Disclosures: Scobie reports no relevant financial disclosures. Please see the study for all other authors’ relevant financial disclosures.
September 13, 2021
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New report shows high, continued vaccine effectiveness against severe COVID-19

Disclosures: Scobie reports no relevant financial disclosures. Please see the study for all other authors’ relevant financial disclosures.
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A new Morbidity and Mortality Weekly Report shows little change in incidence rate ratios for hospitalization and death from severe COVID-19 after the SARS-CoV-2 delta variant reached predominance in 13 U.S. jurisdictions.

From April 4 to July 17, among adults who were not fully vaccinated, there were 569,142 COVID-19 cases (92%), 34,972 COVID-19 hospitalizations (92%) and 6,132 COVID-19-associated deaths (91%). In fully vaccinated adults, there were 46,312 COVID-19 cases (8%), 2,976 COVID-19 hospitalizations (8%) and 616 COVID-19-associated deaths (9%).

COVID-19 cases, hospitalizations and deaths in fully vaccinated adults in 13 U.S. jurisdictions from April 4 to July 17
Data were derived from Scobie HM, et al. MMWR Morb Mortal Wkly Rep. 2021;doi:10.15585/mmwr.mm7037e1.

When the researchers analyzed the earlier period of April 4 to June 19, 5% of COVID-19 cases, 7% of COVID-19 hospitalizations and 8% of COVID-19-associated deaths were reported in fully vaccinated adults. These percentages increased in from June 20 to July 17 to 18%, 14% and 16%, respectively.

From April 4 to July 17, the weekly prevalence of the SARS-CoV-2 delta variant increased from less than 1% to 90%.

Full COVID-19 vaccination coverage also increased during this period, from 19% to 54%. From July 10 to 17, the range of full vaccination coverage was 45% among adults aged 18 to 49 years to 73% among adults aged 65 years and older.

“After the week of June 20, 2021, when the SARS-CoV-2 delta variant became predominant, the percentage of fully vaccinated persons among cases increased more than expected for the given vaccination coverage and a constant vaccine effectiveness,” Heather M. Scobie, PhD, from the Epidemiology Task Force for the CDC COVID-19 Response Team, and colleagues wrote in MMWR Weekly Report.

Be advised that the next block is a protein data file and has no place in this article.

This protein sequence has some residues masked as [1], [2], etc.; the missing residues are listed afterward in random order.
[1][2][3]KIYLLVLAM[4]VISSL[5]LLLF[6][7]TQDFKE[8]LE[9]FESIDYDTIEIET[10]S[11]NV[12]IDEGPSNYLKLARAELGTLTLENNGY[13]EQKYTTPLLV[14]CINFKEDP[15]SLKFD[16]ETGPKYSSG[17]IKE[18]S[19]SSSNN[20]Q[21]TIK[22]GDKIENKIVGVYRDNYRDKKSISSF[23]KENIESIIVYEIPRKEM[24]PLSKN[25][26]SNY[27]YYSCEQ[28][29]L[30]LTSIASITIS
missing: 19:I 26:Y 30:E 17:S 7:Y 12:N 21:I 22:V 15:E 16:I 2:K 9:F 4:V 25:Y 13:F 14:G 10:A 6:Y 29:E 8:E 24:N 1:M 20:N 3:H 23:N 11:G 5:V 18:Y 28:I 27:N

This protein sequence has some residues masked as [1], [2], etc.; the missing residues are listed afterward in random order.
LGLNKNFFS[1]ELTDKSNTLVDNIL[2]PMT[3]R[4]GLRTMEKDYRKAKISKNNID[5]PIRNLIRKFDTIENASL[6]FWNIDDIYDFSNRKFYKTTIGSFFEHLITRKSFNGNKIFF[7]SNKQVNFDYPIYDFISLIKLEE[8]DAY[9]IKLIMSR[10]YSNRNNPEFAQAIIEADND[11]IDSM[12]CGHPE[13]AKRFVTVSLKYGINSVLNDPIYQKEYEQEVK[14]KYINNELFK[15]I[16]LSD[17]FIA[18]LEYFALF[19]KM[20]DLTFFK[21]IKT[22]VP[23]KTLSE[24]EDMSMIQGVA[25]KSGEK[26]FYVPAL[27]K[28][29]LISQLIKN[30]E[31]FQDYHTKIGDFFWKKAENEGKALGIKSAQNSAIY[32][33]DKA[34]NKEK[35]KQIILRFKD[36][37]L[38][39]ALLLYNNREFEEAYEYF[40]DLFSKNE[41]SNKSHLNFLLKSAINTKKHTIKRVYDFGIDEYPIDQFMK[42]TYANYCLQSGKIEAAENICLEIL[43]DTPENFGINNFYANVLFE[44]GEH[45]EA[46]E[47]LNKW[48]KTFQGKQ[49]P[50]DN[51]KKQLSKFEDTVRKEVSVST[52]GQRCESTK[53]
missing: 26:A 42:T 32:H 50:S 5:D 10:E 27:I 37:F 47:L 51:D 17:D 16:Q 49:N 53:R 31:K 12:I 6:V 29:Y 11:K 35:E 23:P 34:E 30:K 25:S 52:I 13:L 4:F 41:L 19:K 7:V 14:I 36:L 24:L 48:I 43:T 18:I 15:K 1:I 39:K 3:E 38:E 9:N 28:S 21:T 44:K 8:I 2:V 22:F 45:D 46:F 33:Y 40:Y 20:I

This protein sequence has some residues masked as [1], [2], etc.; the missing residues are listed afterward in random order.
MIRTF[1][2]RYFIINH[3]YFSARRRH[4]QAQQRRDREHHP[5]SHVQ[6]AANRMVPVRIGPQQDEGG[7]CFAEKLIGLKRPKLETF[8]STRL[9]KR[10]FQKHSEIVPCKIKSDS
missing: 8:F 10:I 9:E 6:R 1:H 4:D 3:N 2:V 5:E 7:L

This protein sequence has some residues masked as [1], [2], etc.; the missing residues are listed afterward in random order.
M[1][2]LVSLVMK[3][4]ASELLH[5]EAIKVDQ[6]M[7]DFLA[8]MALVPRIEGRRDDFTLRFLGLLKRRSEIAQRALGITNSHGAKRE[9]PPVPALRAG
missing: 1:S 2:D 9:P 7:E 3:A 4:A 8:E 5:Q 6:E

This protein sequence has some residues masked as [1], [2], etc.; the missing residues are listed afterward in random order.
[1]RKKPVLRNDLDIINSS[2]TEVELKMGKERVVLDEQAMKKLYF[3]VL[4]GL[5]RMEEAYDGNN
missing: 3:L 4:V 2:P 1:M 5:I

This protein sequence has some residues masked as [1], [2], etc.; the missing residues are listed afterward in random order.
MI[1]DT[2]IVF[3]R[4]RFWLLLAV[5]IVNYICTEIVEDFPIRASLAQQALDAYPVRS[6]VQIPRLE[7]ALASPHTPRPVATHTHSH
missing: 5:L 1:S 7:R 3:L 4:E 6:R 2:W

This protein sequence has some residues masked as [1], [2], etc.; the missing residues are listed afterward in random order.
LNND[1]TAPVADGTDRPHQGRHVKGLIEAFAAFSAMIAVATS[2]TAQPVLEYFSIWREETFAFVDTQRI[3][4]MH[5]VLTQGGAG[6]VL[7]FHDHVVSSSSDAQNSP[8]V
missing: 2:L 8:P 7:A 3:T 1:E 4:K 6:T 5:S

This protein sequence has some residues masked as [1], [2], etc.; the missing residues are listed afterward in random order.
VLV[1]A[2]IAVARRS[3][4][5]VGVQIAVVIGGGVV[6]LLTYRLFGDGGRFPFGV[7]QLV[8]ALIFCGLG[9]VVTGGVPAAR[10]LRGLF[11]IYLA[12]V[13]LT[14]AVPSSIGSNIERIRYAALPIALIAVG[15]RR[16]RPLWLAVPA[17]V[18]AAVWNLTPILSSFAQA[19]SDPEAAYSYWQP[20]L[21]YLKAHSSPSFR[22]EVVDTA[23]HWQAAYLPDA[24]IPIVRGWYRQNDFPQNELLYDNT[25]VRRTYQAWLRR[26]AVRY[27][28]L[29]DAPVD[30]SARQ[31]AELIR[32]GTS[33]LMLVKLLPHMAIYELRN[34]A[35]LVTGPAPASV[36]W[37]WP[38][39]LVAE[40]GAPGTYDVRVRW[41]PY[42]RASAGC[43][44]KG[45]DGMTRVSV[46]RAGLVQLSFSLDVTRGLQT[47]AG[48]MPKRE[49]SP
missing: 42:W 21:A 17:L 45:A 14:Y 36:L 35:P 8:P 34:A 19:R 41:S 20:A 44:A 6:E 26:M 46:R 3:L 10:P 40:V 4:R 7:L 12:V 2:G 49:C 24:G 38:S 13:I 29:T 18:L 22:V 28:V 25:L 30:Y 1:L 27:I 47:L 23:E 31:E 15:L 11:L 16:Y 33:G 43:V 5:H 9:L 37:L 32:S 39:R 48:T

Average weekly age-standardized incidence rate ratios (IRRs) were higher among non-fully vaccinated adults than fully vaccinated adults from April 4 to June 19, including reported cases (112.3 vs. 10.1 per 100,000 persons), hospitalizations (9.1 vs. 0.7 per 100,000 persons) and deaths (1.6 vs. 0.1 per 100,000 persons), and also from June 20 to July 17 (89.1 vs. 19.4 per 100,000 persons, 7 vs. 0.7 per 100,000 persons and 1.1 vs. 0.1 per 100,000 persons, respectively). Age-standardized IRRs for cases in those who were not fully vaccinated compared with those who were fully vaccinated decreased from 11.1 to 4.6 from April 4 to June 19 vs. June 20 to July 17; IRRs for hospitalizations (decline from 13.3 to 10.4) and deaths (decline from 16.6 to 11.3) also decreased between these two periods.

“Findings were consistent with a potential decline in vaccine protection against confirmed SARS-CoV-2 infection and continued strong protection against COVID-19-associated hospitalization and death,” Scobie and colleagues wrote.

The 13 U.S. jurisdictions were Alabama, Arizona, Colorado, Indiana, Los Angeles County (California), Louisiana, Maryland, Minnesota, New Mexico, New York City (New York), North Carolina, Seattle/King County (Washington) and Utah.